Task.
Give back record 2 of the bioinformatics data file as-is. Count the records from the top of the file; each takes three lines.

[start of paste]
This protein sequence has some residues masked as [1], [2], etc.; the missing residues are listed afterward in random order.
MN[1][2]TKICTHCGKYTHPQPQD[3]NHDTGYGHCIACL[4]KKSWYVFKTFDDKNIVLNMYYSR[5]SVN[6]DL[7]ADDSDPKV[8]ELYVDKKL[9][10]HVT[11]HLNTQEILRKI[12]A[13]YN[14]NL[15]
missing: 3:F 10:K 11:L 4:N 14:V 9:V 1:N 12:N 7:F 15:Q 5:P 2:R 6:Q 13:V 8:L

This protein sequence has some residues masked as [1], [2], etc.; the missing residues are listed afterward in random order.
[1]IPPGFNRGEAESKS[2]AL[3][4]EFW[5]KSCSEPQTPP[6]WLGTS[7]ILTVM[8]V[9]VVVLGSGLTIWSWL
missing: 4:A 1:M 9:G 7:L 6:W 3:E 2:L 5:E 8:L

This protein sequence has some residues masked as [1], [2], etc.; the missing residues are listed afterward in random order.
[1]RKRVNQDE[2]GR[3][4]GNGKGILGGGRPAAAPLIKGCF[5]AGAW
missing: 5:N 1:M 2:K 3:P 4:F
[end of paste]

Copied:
This protein sequence has some residues masked as [1], [2], etc.; the missing residues are listed afterward in random order.
[1]IPPGFNRGEAESKS[2]AL[3][4]EFW[5]KSCSEPQTPP[6]WLGTS[7]ILTVM[8]V[9]VVVLGSGLTIWSWL
missing: 4:A 1:M 9:G 7:L 6:W 3:E 2:L 5:E 8:L